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Citi analyst Jason Bazinet wrote in a research note Wednesday that Comcast should buy Verizon in an acquisition that could be worth $215 billion. That would put the price at a 20 percent premium over Verizon’s market value of $179 billion as of close of market Tuesday.
However, Michael Jude, Stratecast/Frost & Sullivan’s consumer communications services research manager, tells Channel Partners that while a deal like this is possible, it is improbable.
“It would represent a significant concentration of carrier capacity and market control, and the regulators would probably have a very hard time with it,” he said. “Additionally, Verizon and Comcast have very different business focuses: one wireless and the other content distribution. Although they both are pursuing content creation, that is not a large part of either business yet and would likely not serve as a sufficient foundation for a merger.”
Bazinet listed numerous reasons Comcast should purchase Verizon. Verizon’s wireless capabilities would allow Comcast to extend internet connectivity beyond the home, he said. Also, Verizon would be the second-biggest beneficiary of wireless consolidation, following a potential Sprint/T-Mobile pairing, he said.
In addition, a “reduction in the corporate tax rate is not yet reflected in Verizon’s multiple, suggesting potential upside to Comcast if the tax code changes,” he said.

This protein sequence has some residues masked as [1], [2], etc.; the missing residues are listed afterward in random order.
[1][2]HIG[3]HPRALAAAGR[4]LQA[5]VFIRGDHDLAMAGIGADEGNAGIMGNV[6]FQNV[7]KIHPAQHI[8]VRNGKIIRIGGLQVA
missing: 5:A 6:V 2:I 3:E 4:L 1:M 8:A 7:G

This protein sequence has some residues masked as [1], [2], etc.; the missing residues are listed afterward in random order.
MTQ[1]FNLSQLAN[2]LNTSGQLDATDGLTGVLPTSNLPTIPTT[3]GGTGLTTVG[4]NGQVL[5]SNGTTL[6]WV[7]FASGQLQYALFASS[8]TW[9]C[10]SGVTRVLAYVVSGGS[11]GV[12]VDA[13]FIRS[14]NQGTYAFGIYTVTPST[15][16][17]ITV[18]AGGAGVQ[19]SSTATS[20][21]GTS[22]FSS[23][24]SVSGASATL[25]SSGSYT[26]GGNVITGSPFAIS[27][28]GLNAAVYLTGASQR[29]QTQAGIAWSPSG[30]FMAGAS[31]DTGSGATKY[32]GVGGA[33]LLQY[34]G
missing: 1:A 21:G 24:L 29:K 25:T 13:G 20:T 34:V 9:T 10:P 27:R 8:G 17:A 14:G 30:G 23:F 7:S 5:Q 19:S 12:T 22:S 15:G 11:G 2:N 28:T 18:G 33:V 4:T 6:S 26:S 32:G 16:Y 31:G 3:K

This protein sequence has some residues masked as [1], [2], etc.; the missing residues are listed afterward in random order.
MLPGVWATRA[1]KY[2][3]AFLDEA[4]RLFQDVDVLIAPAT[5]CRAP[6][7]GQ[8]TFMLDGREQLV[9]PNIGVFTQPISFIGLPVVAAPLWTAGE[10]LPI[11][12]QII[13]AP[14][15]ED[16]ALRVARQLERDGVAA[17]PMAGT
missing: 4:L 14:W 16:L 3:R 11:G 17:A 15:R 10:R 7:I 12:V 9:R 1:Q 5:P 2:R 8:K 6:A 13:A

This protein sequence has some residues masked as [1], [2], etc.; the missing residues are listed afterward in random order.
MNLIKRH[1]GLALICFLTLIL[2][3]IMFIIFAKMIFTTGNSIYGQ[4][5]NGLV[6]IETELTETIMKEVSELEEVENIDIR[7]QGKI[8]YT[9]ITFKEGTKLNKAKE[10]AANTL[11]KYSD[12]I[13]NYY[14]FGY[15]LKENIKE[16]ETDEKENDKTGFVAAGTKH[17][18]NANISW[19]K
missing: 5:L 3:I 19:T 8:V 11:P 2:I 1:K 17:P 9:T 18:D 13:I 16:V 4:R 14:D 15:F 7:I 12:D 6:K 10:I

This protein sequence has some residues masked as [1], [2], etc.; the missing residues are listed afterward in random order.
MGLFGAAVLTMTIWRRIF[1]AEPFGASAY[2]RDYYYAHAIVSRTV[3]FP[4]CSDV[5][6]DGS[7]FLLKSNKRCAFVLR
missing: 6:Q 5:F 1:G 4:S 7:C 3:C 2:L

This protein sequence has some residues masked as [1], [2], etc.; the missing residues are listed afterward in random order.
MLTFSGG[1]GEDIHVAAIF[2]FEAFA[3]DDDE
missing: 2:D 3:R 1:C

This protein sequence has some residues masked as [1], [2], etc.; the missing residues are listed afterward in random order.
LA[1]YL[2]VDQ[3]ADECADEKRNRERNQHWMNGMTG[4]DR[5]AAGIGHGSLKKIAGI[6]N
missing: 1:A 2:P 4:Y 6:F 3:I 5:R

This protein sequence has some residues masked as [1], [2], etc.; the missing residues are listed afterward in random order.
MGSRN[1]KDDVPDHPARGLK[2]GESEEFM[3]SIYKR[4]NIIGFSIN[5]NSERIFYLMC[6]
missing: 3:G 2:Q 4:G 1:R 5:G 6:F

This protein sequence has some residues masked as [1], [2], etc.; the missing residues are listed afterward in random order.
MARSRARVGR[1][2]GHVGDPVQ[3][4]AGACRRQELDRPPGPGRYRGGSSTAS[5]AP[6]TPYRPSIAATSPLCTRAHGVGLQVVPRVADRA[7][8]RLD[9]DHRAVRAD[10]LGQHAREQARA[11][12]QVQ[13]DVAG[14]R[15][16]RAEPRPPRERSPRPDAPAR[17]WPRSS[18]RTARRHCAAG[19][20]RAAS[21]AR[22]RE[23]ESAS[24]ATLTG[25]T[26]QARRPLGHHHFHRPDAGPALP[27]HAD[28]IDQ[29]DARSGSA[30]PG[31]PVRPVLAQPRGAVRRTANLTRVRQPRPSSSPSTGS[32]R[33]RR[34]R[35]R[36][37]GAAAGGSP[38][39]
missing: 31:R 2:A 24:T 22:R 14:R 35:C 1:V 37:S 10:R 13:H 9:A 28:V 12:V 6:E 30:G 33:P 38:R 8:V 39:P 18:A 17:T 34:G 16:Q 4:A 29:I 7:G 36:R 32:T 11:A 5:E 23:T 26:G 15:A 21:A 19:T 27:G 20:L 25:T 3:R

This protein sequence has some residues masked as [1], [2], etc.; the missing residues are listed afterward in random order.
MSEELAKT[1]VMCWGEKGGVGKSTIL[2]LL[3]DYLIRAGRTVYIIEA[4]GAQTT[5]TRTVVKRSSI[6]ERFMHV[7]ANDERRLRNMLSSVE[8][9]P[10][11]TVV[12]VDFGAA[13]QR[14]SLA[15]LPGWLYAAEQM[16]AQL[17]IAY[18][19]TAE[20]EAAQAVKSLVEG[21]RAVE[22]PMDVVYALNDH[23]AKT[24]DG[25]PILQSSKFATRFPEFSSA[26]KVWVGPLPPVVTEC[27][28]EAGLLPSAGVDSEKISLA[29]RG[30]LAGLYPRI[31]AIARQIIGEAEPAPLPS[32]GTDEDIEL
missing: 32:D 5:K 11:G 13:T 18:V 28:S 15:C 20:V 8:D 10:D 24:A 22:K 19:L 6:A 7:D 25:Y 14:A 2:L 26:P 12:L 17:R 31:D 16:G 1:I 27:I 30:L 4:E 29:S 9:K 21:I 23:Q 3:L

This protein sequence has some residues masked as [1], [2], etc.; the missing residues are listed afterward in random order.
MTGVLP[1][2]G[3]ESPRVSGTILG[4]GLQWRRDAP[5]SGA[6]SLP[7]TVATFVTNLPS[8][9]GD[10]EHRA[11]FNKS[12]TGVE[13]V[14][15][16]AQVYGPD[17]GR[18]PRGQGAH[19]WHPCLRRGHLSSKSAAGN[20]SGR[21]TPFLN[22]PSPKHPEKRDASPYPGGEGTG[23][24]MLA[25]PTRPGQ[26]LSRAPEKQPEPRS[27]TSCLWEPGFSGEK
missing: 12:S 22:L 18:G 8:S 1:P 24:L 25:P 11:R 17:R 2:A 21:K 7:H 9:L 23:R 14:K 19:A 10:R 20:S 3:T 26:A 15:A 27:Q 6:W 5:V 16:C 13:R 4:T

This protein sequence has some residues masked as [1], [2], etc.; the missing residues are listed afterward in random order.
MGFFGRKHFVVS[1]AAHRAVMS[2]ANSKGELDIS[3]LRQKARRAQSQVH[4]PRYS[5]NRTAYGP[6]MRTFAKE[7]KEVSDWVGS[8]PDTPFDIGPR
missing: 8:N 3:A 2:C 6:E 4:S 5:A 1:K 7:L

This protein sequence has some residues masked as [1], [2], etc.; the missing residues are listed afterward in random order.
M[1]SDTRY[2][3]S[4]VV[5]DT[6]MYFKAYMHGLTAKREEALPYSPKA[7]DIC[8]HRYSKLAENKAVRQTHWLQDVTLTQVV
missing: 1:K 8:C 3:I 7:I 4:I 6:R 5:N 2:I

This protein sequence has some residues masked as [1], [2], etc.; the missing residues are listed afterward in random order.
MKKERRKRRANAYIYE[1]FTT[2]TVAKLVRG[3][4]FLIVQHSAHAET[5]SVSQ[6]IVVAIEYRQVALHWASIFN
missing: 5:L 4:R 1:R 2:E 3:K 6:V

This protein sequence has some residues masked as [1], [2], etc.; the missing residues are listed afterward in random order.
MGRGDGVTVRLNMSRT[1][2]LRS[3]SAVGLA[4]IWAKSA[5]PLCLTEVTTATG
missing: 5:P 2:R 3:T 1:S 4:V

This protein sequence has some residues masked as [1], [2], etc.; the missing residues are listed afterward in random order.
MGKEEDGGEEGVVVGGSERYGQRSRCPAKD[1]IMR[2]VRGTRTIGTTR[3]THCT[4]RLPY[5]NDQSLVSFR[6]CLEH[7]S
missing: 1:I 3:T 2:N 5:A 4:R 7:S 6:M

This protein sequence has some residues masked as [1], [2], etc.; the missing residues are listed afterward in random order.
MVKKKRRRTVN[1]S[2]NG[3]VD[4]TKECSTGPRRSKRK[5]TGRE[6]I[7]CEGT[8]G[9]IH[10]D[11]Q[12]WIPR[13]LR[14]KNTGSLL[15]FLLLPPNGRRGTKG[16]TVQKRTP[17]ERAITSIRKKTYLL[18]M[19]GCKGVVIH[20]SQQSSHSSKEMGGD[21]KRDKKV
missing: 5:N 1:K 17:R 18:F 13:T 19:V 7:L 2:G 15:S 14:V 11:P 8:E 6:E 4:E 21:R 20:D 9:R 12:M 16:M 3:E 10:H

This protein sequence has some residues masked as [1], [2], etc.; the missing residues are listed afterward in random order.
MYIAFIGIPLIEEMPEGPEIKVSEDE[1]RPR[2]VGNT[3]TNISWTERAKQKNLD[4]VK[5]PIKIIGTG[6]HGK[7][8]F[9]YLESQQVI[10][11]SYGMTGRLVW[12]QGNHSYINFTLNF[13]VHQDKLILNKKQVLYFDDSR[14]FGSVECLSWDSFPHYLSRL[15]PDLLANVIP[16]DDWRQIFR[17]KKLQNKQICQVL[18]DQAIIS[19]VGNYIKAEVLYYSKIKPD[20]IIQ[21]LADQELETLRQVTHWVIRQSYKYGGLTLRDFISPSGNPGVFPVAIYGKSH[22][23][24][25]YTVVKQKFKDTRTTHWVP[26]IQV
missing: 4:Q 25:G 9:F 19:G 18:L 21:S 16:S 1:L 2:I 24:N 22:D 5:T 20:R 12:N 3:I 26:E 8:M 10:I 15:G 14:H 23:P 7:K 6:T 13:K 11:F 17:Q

“It’s a call Comcast should make … and Verizon should take,” Bazinet said in the note. The current regulatory climate might be more sympathetic under the current administration to large combinations, he said.
Neither Comcast nor Verizon would comment on Bazinet’s note.
Jude said Comcast would be the biggest beneficiary of the deal.
“They have always been chasing wireless and have cobbled together various wireless schemes over the years,” he said. “Because they already have service deals with Verizon, they would be able to build on existing service agreements to offer more complete service packages (to) their customers. Not incidentally, it would give Comcast a national footprint.”
Jude said the acquisition would further concentrate power in the market and would leave only two major players in the consumer space: AT&T and Comcast.
“This is why the regulators would likely not approve of a straight merger,” he said.
Last month, it was reported that Sprint was in talks with Charter Communications and Comcast about a partnership to augment the cable companies’ wireless offerings. Sprint, controlled by Japan’s SoftBank Group, entered into a two-month period of exclusive negotiations with Charter and Comcast. The move reportedly delayed continued merger talks between Sprint and T-Mobile until the end of next month.